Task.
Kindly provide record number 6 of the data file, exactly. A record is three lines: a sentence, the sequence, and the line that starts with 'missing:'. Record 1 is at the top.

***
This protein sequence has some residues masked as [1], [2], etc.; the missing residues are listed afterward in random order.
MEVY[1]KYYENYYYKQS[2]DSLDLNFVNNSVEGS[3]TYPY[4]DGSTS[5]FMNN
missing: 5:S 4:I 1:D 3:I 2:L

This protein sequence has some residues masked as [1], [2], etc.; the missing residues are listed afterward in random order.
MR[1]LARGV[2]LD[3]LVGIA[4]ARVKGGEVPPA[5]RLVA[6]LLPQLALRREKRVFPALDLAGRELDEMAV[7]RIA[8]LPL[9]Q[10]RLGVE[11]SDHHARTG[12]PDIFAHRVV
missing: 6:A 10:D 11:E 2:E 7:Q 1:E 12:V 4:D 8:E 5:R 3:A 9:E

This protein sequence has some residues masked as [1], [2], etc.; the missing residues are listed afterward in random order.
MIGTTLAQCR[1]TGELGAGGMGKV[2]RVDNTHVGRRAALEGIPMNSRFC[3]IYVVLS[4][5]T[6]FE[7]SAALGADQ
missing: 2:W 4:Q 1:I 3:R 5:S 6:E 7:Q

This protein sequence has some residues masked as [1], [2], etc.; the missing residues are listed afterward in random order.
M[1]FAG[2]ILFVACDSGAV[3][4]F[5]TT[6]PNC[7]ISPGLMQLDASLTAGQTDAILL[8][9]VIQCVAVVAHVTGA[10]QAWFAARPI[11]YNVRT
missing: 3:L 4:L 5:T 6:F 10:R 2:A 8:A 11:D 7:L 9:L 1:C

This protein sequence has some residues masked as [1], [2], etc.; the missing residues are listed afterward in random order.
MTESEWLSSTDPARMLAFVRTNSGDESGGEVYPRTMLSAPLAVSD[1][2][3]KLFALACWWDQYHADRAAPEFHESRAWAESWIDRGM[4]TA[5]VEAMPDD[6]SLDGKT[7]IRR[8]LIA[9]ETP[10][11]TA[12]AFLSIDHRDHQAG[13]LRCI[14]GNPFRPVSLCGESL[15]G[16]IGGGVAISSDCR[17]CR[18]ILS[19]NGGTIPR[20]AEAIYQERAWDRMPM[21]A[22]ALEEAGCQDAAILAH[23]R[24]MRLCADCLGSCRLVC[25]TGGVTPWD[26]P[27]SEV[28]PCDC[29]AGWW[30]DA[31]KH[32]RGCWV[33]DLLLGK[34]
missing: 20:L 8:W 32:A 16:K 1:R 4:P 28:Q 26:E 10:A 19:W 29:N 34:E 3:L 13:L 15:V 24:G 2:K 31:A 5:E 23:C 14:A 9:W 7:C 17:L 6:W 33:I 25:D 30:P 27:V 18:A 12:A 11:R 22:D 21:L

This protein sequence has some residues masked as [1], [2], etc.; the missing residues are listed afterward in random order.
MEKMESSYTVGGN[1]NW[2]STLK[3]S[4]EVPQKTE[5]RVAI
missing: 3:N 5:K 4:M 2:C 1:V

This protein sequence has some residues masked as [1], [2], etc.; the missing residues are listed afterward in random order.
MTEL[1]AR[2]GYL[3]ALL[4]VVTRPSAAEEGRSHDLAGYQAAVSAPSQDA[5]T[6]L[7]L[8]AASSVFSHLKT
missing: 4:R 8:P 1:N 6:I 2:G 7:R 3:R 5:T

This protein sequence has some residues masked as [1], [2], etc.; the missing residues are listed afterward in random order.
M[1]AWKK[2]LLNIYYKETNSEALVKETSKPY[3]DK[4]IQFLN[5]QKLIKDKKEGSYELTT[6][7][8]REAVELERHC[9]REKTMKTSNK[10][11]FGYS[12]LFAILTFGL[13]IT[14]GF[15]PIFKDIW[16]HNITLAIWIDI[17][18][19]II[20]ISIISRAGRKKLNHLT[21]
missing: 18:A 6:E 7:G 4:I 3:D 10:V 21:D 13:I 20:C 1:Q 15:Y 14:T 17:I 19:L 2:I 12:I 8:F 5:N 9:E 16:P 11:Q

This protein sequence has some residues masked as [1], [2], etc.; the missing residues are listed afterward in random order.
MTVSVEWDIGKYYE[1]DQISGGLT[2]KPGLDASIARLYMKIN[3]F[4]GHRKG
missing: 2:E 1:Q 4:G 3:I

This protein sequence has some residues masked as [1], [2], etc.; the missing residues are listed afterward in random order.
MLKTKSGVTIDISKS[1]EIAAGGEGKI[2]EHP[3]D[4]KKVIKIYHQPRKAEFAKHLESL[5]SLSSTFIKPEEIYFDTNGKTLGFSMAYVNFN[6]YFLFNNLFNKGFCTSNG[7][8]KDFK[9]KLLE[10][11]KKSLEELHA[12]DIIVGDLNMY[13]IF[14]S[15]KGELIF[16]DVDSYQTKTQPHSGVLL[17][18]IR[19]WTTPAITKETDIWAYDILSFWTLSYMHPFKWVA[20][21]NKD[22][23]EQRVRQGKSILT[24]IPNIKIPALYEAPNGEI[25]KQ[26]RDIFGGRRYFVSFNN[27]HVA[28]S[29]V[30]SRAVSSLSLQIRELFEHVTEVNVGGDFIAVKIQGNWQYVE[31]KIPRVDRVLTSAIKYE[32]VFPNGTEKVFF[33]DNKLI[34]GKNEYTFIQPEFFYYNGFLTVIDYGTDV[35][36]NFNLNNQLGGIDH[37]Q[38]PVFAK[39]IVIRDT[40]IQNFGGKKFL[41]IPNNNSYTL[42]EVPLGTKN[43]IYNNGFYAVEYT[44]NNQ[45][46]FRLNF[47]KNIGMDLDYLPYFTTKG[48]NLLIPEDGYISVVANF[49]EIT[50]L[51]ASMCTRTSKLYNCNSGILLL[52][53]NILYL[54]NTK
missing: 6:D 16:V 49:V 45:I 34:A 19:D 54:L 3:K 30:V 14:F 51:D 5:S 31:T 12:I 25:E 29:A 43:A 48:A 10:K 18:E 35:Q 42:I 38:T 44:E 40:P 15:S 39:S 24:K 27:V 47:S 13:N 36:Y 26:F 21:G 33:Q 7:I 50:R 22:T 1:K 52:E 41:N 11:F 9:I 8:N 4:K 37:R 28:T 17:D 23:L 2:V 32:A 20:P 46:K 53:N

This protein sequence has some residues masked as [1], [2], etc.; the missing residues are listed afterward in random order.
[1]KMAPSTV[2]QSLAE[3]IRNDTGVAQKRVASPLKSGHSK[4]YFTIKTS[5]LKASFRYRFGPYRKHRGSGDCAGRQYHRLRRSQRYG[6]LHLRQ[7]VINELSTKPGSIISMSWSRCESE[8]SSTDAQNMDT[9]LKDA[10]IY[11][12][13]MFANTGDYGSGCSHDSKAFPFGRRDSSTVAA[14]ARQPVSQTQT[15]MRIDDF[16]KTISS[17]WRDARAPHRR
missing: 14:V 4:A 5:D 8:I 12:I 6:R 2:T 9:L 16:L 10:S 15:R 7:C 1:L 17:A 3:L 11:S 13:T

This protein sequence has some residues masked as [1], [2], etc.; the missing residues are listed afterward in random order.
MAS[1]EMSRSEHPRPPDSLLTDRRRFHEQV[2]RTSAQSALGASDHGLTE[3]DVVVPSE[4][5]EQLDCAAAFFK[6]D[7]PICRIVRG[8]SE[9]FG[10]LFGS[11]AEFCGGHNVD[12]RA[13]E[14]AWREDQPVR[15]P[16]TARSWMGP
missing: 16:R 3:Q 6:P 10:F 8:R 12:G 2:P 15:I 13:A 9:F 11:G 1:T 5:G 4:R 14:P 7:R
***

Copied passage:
This protein sequence has some residues masked as [1], [2], etc.; the missing residues are listed afterward in random order.
MEKMESSYTVGGN[1]NW[2]STLK[3]S[4]EVPQKTE[5]RVAI
missing: 3:N 5:K 4:M 2:C 1:V